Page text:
By Milena Milosevic/BIRN
May 8, 2013
Work on constitutional changes intended to increase judicial independence and bring EU accession closer is being hampered by post-election disputes, a top lawmaker said.
The president of the Montenegrin parliament’s constitutional committee, Ranko Krivokapic, said it had discussed new models for appointing the country’s supreme state prosecutor at a closed-door session on Tuesday but that progress was being impeded by political rows since the April 7 presidential election.
Krivokapic told journalists after the session that MPs had discussed ways of increasing the autonomy and legitimacy of the supreme state prosecutor.
The opposition staged a protest on April 20 against what it described as the rigged election which gave a third presidential term to governing-party candidate Filip Vujanovic of the Democratic Party of Socialists. It claims that Miodrag Lekic, leader of the largest opposition group, the Democratic Front, was the real winner.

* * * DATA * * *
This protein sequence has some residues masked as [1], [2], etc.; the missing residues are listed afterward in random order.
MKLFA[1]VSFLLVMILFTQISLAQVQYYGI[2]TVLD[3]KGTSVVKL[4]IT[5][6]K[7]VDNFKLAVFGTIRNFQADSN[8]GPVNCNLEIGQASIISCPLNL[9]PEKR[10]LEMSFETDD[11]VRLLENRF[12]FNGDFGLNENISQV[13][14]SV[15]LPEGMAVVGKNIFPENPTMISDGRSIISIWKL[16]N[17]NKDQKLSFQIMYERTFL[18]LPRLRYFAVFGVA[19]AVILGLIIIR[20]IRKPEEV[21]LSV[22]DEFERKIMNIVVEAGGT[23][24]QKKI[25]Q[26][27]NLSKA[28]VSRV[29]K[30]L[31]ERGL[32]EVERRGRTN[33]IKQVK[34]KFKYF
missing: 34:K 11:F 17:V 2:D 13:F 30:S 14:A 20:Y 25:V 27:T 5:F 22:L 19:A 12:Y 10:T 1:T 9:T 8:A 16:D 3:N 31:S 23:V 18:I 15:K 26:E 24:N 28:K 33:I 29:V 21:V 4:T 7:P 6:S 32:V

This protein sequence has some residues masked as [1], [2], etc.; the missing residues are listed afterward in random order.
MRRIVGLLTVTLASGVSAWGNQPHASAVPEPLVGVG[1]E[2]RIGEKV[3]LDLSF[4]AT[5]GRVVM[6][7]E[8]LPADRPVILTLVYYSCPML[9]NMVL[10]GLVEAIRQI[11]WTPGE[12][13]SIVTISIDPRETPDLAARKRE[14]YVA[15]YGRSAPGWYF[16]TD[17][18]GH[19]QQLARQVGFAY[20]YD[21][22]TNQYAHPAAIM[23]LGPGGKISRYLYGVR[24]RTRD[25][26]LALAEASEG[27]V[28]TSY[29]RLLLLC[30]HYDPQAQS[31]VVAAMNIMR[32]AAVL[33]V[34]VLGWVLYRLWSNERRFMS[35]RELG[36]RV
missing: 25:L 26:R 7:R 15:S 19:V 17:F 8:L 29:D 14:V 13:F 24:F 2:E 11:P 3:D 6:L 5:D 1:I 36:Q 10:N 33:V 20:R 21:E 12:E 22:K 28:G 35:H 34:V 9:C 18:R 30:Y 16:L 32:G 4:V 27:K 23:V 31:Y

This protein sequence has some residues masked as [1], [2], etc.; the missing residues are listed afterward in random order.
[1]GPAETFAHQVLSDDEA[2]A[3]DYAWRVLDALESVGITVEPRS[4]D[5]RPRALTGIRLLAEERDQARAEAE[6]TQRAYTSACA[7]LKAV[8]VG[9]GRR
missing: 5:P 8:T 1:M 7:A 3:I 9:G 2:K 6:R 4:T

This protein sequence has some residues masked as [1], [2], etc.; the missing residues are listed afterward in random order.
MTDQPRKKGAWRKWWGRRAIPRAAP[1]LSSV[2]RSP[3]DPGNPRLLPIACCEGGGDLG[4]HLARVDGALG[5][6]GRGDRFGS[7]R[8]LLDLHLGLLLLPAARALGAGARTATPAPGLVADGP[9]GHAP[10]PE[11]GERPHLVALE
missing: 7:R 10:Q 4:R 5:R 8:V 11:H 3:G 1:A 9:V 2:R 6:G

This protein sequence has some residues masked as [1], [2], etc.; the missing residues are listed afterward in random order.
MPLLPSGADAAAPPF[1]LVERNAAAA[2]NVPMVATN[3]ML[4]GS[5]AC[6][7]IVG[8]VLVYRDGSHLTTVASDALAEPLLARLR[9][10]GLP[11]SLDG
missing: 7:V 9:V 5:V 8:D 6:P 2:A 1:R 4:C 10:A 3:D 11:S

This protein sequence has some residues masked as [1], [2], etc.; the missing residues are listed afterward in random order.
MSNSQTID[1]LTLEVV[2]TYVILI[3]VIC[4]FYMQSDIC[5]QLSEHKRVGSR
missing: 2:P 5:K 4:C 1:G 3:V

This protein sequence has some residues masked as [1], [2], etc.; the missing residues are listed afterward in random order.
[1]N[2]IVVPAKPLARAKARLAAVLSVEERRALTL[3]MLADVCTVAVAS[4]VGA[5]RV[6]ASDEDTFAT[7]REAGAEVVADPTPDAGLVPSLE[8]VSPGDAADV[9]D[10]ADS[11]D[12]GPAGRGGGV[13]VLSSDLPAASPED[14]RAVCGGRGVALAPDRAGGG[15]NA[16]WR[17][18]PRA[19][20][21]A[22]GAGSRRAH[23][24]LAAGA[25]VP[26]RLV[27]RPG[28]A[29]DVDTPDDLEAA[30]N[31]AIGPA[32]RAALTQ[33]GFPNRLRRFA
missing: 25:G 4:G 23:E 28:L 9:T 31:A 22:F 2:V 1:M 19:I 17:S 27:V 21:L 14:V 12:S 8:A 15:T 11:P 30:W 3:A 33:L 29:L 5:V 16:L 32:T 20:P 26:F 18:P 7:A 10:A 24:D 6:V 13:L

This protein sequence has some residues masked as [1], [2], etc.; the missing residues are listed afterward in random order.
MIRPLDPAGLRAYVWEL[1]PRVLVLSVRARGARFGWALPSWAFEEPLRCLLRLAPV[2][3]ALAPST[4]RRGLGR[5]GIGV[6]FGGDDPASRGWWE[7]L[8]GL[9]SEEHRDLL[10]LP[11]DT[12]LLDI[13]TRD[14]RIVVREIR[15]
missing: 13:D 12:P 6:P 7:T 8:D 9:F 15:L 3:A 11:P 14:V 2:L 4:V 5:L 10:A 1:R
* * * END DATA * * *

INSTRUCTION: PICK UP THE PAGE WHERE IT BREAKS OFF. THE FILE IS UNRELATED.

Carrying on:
Opposition leaders called for the results to be annulled but also demanded an end to the current practice under which the supreme state prosecutor is appointed by a simple majority vote in parliament.
“I respect the opposition’s attitude at the protest for asking for a two-thirds [parliamentary majority] for the prosecutor, and we won’t ignore that fact until we resolve other models for building trust,” Krivokapic said.
He pointed out that the political climate in which the parliamentary committee is working has deteriorated since the elections.
Constitutional changes to increase the independence of the judiciary are among the key conditions for Montenegro to open the most demanding chapters in its accession negotiations with the EU.
European Commission progress reports on Montenegro have frequently highlighted the politicisation of the judiciary as one of the country’s weakest spots.
Judicial independence is seen as key to the fight against organised crime and corruption – two issues seen as major obstacles to the country’s further advance towards the EU.
However differences remain between governing coalition MPs and the opposition about the details of the planned judicial reforms.